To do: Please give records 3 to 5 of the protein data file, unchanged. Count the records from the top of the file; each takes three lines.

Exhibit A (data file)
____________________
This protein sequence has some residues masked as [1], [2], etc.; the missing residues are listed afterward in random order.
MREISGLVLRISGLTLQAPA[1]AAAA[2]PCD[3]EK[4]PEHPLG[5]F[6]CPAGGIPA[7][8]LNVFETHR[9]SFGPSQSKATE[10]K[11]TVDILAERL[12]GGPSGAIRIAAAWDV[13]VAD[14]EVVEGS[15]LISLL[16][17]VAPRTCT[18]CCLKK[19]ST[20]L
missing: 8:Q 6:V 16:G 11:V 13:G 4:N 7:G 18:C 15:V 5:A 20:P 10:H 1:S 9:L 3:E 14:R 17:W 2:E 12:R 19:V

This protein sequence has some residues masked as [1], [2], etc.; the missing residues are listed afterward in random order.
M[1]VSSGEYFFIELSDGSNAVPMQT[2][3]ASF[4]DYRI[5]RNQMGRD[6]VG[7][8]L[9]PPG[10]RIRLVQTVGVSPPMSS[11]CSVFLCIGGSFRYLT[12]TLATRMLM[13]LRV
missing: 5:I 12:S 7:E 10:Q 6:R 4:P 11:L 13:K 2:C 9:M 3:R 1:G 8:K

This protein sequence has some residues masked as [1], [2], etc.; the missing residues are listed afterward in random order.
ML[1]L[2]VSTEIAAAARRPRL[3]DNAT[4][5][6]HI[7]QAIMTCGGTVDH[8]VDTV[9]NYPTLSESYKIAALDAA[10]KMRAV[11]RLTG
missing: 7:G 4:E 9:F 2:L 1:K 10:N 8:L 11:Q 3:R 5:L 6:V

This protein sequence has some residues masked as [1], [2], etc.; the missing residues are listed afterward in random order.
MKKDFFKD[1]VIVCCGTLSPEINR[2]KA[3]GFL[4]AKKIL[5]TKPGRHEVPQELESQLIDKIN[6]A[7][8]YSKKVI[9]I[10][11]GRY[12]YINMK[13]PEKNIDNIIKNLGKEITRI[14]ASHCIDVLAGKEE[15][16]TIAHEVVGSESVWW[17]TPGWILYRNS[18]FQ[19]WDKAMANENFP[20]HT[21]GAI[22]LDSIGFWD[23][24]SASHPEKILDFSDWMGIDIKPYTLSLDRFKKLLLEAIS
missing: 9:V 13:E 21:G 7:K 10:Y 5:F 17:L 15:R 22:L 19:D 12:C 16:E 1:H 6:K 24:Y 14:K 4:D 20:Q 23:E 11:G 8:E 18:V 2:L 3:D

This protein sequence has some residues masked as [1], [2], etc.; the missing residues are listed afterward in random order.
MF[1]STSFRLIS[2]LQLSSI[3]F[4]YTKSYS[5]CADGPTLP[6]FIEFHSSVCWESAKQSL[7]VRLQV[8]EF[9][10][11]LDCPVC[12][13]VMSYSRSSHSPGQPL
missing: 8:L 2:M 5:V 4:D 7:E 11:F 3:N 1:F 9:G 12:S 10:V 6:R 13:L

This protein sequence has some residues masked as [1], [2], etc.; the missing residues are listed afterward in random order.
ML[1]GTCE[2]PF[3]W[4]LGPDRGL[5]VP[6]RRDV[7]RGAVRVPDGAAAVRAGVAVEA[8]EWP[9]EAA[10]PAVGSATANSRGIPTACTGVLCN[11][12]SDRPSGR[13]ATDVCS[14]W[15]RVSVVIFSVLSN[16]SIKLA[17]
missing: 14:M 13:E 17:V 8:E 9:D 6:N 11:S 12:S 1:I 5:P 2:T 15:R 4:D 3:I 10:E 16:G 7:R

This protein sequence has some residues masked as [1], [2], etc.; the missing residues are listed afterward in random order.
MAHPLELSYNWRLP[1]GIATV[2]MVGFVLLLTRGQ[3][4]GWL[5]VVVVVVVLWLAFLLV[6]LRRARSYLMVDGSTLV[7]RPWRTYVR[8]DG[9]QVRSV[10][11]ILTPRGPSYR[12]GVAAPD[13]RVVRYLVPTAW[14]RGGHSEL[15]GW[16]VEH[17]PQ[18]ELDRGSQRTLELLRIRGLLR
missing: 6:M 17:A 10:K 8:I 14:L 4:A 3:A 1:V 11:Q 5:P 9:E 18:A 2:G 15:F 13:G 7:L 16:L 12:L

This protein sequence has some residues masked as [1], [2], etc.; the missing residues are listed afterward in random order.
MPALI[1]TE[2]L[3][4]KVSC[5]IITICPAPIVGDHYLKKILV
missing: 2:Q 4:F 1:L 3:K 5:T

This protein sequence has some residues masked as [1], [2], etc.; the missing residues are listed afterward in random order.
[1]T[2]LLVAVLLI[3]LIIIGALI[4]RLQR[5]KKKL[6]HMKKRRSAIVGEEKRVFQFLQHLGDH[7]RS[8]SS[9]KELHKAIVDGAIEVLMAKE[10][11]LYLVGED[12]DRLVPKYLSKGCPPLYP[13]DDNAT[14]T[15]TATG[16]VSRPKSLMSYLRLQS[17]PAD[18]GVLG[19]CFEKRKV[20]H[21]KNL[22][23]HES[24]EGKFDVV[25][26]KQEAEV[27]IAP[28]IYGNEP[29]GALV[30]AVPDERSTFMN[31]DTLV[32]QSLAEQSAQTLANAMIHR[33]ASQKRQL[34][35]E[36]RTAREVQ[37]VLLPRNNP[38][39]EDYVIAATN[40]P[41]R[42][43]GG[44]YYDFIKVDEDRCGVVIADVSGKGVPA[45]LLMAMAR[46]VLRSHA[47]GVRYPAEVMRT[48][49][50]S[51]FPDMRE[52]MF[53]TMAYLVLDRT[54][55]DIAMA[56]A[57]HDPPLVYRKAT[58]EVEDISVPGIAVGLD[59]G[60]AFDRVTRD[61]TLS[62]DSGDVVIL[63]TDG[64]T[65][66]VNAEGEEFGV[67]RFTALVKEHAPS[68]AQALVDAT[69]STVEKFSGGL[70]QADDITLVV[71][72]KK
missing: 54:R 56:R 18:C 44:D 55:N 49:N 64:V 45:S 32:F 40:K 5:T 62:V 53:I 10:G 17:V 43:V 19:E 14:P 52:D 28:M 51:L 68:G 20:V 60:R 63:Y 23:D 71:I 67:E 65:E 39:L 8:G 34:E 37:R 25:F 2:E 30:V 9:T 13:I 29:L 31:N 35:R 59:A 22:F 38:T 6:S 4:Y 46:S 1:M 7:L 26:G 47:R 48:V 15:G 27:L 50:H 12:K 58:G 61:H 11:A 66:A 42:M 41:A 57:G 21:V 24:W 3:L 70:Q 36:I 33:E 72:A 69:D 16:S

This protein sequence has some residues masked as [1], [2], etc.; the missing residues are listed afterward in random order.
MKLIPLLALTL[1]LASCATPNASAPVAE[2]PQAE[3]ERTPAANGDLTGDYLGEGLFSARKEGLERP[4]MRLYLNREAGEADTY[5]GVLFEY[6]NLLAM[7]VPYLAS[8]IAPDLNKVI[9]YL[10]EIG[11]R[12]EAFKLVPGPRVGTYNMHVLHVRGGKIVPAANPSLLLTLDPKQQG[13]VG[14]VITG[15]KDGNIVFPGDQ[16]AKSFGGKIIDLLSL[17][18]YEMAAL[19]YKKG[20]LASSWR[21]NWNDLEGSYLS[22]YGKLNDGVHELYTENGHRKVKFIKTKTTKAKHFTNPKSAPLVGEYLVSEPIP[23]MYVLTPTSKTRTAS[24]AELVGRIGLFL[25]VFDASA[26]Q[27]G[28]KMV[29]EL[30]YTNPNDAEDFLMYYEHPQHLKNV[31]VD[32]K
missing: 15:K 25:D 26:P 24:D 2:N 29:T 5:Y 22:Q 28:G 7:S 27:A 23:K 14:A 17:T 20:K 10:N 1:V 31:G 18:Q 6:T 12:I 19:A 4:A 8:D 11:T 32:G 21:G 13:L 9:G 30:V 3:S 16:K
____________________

This protein sequence has some residues masked as [1], [2], etc.; the missing residues are listed afterward in random order.
ML[1]L[2]VSTEIAAAARRPRL[3]DNAT[4][5][6]HI[7]QAIMTCGGTVDH[8]VDTV[9]NYPTLSESYKIAALDAA[10]KMRAV[11]RLTG
missing: 7:G 4:E 9:F 2:L 1:K 10:N 8:L 11:Q 3:R 5:L 6:V

This protein sequence has some residues masked as [1], [2], etc.; the missing residues are listed afterward in random order.
MKKDFFKD[1]VIVCCGTLSPEINR[2]KA[3]GFL[4]AKKIL[5]TKPGRHEVPQELESQLIDKIN[6]A[7][8]YSKKVI[9]I[10][11]GRY[12]YINMK[13]PEKNIDNIIKNLGKEITRI[14]ASHCIDVLAGKEE[15][16]TIAHEVVGSESVWW[17]TPGWILYRNS[18]FQ[19]WDKAMANENFP[20]HT[21]GAI[22]LDSIGFWD[23][24]SASHPEKILDFSDWMGIDIKPYTLSLDRFKKLLLEAIS
missing: 9:V 13:E 21:G 7:K 10:Y 5:F 17:L 15:R 22:L 19:D 12:C 16:E 1:H 6:K 24:Y 14:K 4:D 20:Q 23:E 11:G 8:E 18:V 2:L 3:D

This protein sequence has some residues masked as [1], [2], etc.; the missing residues are listed afterward in random order.
MF[1]STSFRLIS[2]LQLSSI[3]F[4]YTKSYS[5]CADGPTLP[6]FIEFHSSVCWESAKQSL[7]VRLQV[8]EF[9][10][11]LDCPVC[12][13]VMSYSRSSHSPGQPL
missing: 8:L 2:M 5:V 4:D 7:E 11:F 3:N 1:F 9:G 12:S 10:V 6:R 13:L